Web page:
Butterfly Effect, Model Ensemble and Probabilistic Forecast
"Does the flap of a butterfly's wings in Brazil set off a tornado in Texas?" --- Edward Lorenz, father of chaos theory and butterfly effect
This is one of the well-known quotes in the 20th century. The meaning of this quote is that for a complex system like our atmosphere, a small change in the initial stage (slight change in air flow due to a flap of butterfly's wings in Brazil) could result in a huge difference (setting off a tornado in Texas) in a later stage. This effect can be illustrated with the Lorenz Butterfly shown in figure 1. If the reader searches the keyword "Lorenz Butterfly" on the Internet, thousands of similar images will come up but it will be almost impossible to find two images that have exactly the same traces. The slight differences in the initial position of the traces that the authors used in generating the images have resulted in the subsequent differences that emerged in the path of the traces.
Figure 1: Lorenz butterfly - resemble a real butterfly
In the simulation of weather using a computer model, slight inaccuracies in representing the initial condition in the model could result in completely different weather forecasts in the later stages. Such inaccuracies are, however, inevitable due to the inherent inaccuracies in taking weather observations to represent the initial condition of the atmosphere. In order to tackle this problem, the meteorologists have developed a forecast technique called the "model ensemble". Model ensemble refers to the use of a number of models, each starting with a slightly different initial state, in an attempt to capture all possible scenarios of the future weather and to derive the chance of occurrence of each scenario.
One difficulty in operating a model ensemble system is the high computational cost involved. It takes a supercomputer to run a high-resolution model in an attempt to catch up with the evolution of weather in the real atmosphere. It is prohibitively expensive to run thousands of them to capture all the possible weather scenarios in the future. To overcome this difficulty, the resolution of the models has to be suitably reduced. Moreover, special mathematical techniques are applied to identify those initial variations that will more likely lead to different weather scenarios. By doing so, the number of model runs required for the model ensemble system can be reduced to a minimum. Nowadays, the model ensemble systems in operation at various big weather centres have dozens of ensemble members.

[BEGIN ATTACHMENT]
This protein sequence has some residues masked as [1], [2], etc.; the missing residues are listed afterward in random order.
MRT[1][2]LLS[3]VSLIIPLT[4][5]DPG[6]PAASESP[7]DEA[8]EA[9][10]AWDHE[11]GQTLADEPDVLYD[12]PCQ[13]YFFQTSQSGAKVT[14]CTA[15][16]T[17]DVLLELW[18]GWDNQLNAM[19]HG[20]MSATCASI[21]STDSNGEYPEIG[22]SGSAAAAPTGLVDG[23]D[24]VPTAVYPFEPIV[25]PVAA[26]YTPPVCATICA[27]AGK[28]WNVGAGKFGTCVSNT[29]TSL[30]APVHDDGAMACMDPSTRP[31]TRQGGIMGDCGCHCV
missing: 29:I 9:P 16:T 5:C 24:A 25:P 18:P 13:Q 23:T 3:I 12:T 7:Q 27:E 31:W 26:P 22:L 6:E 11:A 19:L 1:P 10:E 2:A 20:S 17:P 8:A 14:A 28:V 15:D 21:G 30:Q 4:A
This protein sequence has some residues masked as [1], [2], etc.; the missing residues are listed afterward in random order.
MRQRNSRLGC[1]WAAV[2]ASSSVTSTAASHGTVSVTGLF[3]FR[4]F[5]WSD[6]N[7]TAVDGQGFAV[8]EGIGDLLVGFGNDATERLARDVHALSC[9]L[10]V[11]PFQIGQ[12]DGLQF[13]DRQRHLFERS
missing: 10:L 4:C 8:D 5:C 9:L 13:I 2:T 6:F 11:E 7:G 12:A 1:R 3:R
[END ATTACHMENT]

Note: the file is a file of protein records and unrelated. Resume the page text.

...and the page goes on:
Apart from the above, the interpretation of products from model ensemble is by no means straightforward. For a model ensemble with 50 ensemble members, it may give 50 different temperature forecasts for tomorrow (to illustrate how complicated it could be, imagine that one morning you switch on the TV and find that, as shown in figure 2, 50 weather presenters to report, with each of them presenting a different forecast). One common method to present the uncertainty in the weather forecast is by way of probabilities. For example, a probabilistic forecast for the rainfall tomorrow may be presented as something like the chance of having any rainfall tomorrow is 30%. Such a message tells you that if the weather is made to evolve 100 times from similar initial condition into the future, rainfall will actually occur the following day at around 30 times of them. When compared with "the chance of having any rainfall tomorrow is 70%", one will appreciate which is more likely to have rain in the following day. The probabilistic presentation of forecasts is gradually gaining popularity among the meteorological agencies around the world.
Figure 2: "Ensemble weather report on TV"
Lets conclude with a joke: Because of the butterfly effect, reader of this article may have already accidentally seeded the formation of a typhoon somewhere on this planet by yawning during reading. Such effect may be offset by telling your friend about what you have learnt from this article and making him/her yawn too.